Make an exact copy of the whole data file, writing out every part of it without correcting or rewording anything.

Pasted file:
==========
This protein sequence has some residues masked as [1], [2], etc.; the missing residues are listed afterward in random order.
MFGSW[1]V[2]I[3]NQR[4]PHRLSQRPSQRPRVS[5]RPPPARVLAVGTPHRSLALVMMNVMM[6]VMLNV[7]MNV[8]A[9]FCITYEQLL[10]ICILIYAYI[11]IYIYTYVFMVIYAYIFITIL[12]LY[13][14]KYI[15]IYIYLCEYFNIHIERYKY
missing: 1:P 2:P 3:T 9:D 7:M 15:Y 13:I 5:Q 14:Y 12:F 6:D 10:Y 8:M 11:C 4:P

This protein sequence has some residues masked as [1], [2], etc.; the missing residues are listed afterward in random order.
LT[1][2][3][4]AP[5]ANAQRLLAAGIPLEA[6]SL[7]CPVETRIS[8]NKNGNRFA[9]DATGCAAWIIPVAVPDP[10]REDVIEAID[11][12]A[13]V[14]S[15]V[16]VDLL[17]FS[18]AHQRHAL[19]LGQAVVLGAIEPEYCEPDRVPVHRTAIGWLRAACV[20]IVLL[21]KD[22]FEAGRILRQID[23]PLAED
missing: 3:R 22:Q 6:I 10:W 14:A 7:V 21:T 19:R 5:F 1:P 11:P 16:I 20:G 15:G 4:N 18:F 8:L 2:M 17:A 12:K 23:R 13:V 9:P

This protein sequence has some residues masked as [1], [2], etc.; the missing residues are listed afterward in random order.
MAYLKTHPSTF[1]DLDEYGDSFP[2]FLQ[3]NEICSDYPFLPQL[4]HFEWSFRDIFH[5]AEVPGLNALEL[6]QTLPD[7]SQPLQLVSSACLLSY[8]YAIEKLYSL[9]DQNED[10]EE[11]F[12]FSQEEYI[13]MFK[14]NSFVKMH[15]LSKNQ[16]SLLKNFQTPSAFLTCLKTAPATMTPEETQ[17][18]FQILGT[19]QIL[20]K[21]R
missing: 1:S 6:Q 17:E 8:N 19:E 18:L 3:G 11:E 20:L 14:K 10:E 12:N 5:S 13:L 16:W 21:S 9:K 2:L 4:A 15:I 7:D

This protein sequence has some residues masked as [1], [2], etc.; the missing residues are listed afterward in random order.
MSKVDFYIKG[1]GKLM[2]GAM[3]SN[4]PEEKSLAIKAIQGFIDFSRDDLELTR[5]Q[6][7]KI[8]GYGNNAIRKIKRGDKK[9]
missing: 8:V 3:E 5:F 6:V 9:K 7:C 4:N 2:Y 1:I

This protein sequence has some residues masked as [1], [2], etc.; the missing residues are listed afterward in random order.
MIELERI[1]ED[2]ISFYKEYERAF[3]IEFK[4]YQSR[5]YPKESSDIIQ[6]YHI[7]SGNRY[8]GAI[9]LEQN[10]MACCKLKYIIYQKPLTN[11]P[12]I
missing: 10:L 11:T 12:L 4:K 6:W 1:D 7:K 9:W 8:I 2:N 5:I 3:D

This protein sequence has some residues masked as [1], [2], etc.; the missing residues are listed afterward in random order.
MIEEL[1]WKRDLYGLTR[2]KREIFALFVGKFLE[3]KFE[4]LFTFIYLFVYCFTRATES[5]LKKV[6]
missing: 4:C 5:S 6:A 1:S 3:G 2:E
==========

This protein sequence has some residues masked as [1], [2], etc.; the missing residues are listed afterward in random order.
MFGSW[1]V[2]I[3]NQR[4]PHRLSQRPSQRPRVS[5]RPPPARVLAVGTPHRSLALVMMNVMM[6]VMLNV[7]MNV[8]A[9]FCITYEQLL[10]ICILIYAYI[11]IYIYTYVFMVIYAYIFITIL[12]LY[13][14]KYI[15]IYIYLCEYFNIHIERYKY
missing: 1:P 2:P 3:T 9:D 7:M 15:Y 13:I 5:Q 14:Y 12:F 6:D 10:Y 8:M 11:C 4:P

This protein sequence has some residues masked as [1], [2], etc.; the missing residues are listed afterward in random order.
LT[1][2][3][4]AP[5]ANAQRLLAAGIPLEA[6]SL[7]CPVETRIS[8]NKNGNRFA[9]DATGCAAWIIPVAVPDP[10]REDVIEAID[11][12]A[13]V[14]S[15]V[16]VDLL[17]FS[18]AHQRHAL[19]LGQAVVLGAIEPEYCEPDRVPVHRTAIGWLRAACV[20]IVLL[21]KD[22]FEAGRILRQID[23]PLAED
missing: 3:R 22:Q 6:I 10:W 14:A 7:V 21:T 19:R 5:F 1:P 11:P 16:I 20:G 15:G 4:N 18:F 8:L 2:M 17:A 12:K 23:R 13:V 9:P

This protein sequence has some residues masked as [1], [2], etc.; the missing residues are listed afterward in random order.
MAYLKTHPSTF[1]DLDEYGDSFP[2]FLQ[3]NEICSDYPFLPQL[4]HFEWSFRDIFH[5]AEVPGLNALEL[6]QTLPD[7]SQPLQLVSSACLLSY[8]YAIEKLYSL[9]DQNED[10]EE[11]F[12]FSQEEYI[13]MFK[14]NSFVKMH[15]LSKNQ[16]SLLKNFQTPSAFLTCLKTAPATMTPEETQ[17][18]FQILGT[19]QIL[20]K[21]R
missing: 1:S 6:Q 17:E 8:N 19:E 18:L 3:G 11:E 20:L 14:K 10:E 12:N 5:S 13:L 16:W 21:S 9:K 2:L 4:A 15:I 7:D

This protein sequence has some residues masked as [1], [2], etc.; the missing residues are listed afterward in random order.
MSKVDFYIKG[1]GKLM[2]GAM[3]SN[4]PEEKSLAIKAIQGFIDFSRDDLELTR[5]Q[6][7]KI[8]GYGNNAIRKIKRGDKK[9]
missing: 8:V 3:E 5:F 6:V 9:K 7:C 4:N 2:Y 1:I

This protein sequence has some residues masked as [1], [2], etc.; the missing residues are listed afterward in random order.
MIELERI[1]ED[2]ISFYKEYERAF[3]IEFK[4]YQSR[5]YPKESSDIIQ[6]YHI[7]SGNRY[8]GAI[9]LEQN[10]MACCKLKYIIYQKPLTN[11]P[12]I
missing: 10:L 11:T 12:L 4:K 6:W 1:D 7:K 9:W 8:I 2:N 5:I 3:D

This protein sequence has some residues masked as [1], [2], etc.; the missing residues are listed afterward in random order.
MIEEL[1]WKRDLYGLTR[2]KREIFALFVGKFLE[3]KFE[4]LFTFIYLFVYCFTRATES[5]LKKV[6]
missing: 4:C 5:S 6:A 1:S 3:G 2:E